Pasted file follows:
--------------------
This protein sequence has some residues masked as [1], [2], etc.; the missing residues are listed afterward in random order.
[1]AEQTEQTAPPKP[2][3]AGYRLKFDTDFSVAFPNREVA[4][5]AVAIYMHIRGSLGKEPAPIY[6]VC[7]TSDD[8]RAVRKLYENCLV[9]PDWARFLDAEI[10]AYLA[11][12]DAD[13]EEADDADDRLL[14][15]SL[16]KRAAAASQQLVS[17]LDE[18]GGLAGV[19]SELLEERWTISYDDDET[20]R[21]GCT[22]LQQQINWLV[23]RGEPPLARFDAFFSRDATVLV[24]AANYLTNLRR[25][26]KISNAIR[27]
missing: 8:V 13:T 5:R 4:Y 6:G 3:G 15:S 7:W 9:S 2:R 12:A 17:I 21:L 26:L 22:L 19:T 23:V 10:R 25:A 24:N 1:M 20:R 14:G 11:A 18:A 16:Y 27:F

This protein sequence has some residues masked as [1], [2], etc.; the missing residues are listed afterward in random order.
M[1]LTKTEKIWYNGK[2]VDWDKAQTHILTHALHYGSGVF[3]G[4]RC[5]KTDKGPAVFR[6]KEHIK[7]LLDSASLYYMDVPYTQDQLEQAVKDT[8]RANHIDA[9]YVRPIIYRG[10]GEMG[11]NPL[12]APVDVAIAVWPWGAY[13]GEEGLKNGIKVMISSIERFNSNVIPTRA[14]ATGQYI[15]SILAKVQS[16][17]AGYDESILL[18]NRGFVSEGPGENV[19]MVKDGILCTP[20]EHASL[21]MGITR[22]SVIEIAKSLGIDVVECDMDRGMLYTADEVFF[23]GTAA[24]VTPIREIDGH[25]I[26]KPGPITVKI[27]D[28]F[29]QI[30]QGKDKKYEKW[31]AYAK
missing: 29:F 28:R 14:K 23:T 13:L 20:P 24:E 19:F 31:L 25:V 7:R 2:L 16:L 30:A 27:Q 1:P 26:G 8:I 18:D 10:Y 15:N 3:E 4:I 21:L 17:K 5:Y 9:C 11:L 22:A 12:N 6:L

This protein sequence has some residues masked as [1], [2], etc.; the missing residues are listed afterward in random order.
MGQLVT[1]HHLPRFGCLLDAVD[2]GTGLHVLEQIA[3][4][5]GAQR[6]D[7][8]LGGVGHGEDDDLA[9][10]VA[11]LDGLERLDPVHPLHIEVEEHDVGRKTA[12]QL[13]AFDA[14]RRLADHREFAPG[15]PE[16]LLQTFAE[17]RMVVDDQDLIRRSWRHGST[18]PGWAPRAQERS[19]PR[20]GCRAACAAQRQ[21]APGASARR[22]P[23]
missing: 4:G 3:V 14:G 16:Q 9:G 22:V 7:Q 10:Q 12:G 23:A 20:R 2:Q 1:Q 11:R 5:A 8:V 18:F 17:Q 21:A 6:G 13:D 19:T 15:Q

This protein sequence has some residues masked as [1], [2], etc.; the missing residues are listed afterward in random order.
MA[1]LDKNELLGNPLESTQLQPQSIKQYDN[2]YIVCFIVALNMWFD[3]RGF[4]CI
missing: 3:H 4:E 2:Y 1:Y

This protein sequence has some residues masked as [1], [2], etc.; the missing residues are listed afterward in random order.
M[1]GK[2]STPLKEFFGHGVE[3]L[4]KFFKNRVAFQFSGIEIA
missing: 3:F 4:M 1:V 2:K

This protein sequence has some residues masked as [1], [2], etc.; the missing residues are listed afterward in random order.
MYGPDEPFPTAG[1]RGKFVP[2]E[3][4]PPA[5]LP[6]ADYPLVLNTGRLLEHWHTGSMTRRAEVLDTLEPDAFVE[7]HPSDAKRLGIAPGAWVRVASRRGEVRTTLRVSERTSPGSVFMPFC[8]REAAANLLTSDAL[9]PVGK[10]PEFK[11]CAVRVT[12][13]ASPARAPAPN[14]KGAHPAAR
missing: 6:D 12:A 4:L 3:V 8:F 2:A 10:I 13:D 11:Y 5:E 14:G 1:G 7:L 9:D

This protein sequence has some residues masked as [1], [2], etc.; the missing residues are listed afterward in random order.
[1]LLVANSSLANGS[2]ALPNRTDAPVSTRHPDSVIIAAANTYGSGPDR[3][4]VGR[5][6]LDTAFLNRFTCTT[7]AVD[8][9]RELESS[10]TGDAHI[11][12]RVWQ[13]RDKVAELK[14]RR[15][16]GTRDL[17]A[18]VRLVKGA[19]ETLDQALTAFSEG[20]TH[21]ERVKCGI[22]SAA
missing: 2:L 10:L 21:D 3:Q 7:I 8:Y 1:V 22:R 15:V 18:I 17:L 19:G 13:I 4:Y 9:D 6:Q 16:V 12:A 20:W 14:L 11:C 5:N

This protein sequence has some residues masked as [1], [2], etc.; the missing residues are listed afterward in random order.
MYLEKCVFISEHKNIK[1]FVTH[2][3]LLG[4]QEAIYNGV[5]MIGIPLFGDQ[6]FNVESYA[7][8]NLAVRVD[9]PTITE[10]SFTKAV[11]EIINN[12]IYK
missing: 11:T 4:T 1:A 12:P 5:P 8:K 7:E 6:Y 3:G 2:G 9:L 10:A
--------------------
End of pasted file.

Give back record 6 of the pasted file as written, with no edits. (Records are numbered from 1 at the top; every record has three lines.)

This protein sequence has some residues masked as [1], [2], etc.; the missing residues are listed afterward in random order.
MYGPDEPFPTAG[1]RGKFVP[2]E[3][4]PPA[5]LP[6]ADYPLVLNTGRLLEHWHTGSMTRRAEVLDTLEPDAFVE[7]HPSDAKRLGIAPGAWVRVASRRGEVRTTLRVSERTSPGSVFMPFC[8]REAAANLLTSDAL[9]PVGK[10]PEFK[11]CAVRVT[12][13]ASPARAPAPN[14]KGAHPAAR
missing: 6:D 12:A 4:L 3:V 8:F 2:A 10:I 13:D 11:Y 5:E 14:G 1:G 7:L 9:D